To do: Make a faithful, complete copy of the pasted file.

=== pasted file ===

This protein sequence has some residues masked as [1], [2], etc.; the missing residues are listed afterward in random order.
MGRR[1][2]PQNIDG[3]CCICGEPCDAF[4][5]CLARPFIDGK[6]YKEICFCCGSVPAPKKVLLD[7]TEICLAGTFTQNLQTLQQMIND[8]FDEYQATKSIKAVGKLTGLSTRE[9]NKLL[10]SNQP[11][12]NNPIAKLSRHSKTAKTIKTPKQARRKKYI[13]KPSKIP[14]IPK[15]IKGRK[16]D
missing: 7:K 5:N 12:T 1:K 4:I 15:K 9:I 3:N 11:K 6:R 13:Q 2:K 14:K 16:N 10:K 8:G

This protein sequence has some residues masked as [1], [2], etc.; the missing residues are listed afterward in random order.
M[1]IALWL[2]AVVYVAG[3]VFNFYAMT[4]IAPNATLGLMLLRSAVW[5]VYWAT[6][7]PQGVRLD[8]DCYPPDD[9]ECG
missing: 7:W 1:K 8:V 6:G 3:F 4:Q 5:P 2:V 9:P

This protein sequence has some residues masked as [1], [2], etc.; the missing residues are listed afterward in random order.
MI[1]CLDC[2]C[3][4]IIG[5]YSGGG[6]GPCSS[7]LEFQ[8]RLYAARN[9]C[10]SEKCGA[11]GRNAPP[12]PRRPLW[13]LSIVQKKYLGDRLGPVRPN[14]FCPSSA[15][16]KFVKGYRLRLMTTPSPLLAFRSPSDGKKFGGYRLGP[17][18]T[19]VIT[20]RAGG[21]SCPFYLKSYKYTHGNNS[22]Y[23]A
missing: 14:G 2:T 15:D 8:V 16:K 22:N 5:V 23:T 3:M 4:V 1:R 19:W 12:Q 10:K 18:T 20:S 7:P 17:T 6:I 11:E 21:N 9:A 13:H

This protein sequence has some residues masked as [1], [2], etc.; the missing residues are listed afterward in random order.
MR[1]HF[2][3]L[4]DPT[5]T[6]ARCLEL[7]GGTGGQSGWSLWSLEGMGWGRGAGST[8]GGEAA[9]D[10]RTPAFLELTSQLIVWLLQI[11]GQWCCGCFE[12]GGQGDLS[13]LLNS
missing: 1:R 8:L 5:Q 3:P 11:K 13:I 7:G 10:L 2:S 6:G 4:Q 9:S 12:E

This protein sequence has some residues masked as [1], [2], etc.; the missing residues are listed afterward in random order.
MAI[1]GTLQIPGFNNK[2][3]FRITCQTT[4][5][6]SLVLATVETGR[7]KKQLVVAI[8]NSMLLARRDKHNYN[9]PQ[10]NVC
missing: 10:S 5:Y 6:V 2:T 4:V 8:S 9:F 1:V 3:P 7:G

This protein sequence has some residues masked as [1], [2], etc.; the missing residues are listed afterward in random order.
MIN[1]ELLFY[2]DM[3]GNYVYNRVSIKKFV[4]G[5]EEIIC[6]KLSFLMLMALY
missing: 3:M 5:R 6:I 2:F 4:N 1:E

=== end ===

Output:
This protein sequence has some residues masked as [1], [2], etc.; the missing residues are listed afterward in random order.
MGRR[1][2]PQNIDG[3]CCICGEPCDAF[4][5]CLARPFIDGK[6]YKEICFCCGSVPAPKKVLLD[7]TEICLAGTFTQNLQTLQQMIND[8]FDEYQATKSIKAVGKLTGLSTRE[9]NKLL[10]SNQP[11][12]NNPIAKLSRHSKTAKTIKTPKQARRKKYI[13]KPSKIP[14]IPK[15]IKGRK[16]D
missing: 7:K 5:N 12:T 1:K 4:I 15:K 9:I 3:N 11:K 6:R 13:Q 2:K 14:K 16:N 10:K 8:G

This protein sequence has some residues masked as [1], [2], etc.; the missing residues are listed afterward in random order.
M[1]IALWL[2]AVVYVAG[3]VFNFYAMT[4]IAPNATLGLMLLRSAVW[5]VYWAT[6][7]PQGVRLD[8]DCYPPDD[9]ECG
missing: 7:W 1:K 8:V 6:G 3:F 4:Q 5:P 2:V 9:P

This protein sequence has some residues masked as [1], [2], etc.; the missing residues are listed afterward in random order.
MI[1]CLDC[2]C[3][4]IIG[5]YSGGG[6]GPCSS[7]LEFQ[8]RLYAARN[9]C[10]SEKCGA[11]GRNAPP[12]PRRPLW[13]LSIVQKKYLGDRLGPVRPN[14]FCPSSA[15][16]KFVKGYRLRLMTTPSPLLAFRSPSDGKKFGGYRLGP[17][18]T[19]VIT[20]RAGG[21]SCPFYLKSYKYTHGNNS[22]Y[23]A
missing: 14:G 2:T 15:D 8:V 16:K 22:N 5:V 23:T 3:M 4:V 1:R 19:W 12:Q 10:K 18:T 20:S 7:P 17:T 6:I 11:E 21:N 9:A 13:H

This protein sequence has some residues masked as [1], [2], etc.; the missing residues are listed afterward in random order.
MR[1]HF[2][3]L[4]DPT[5]T[6]ARCLEL[7]GGTGGQSGWSLWSLEGMGWGRGAGST[8]GGEAA[9]D[10]RTPAFLELTSQLIVWLLQI[11]GQWCCGCFE[12]GGQGDLS[13]LLNS
missing: 1:R 8:L 5:Q 3:P 11:K 13:I 7:G 10:L 2:S 6:G 4:Q 9:S 12:E

This protein sequence has some residues masked as [1], [2], etc.; the missing residues are listed afterward in random order.
MAI[1]GTLQIPGFNNK[2][3]FRITCQTT[4][5][6]SLVLATVETGR[7]KKQLVVAI[8]NSMLLARRDKHNYN[9]PQ[10]NVC
missing: 10:S 5:Y 6:V 2:T 4:V 8:S 9:F 1:V 3:P 7:G

This protein sequence has some residues masked as [1], [2], etc.; the missing residues are listed afterward in random order.
MIN[1]ELLFY[2]DM[3]GNYVYNRVSIKKFV[4]G[5]EEIIC[6]KLSFLMLMALY
missing: 3:M 5:R 6:I 2:F 4:N 1:E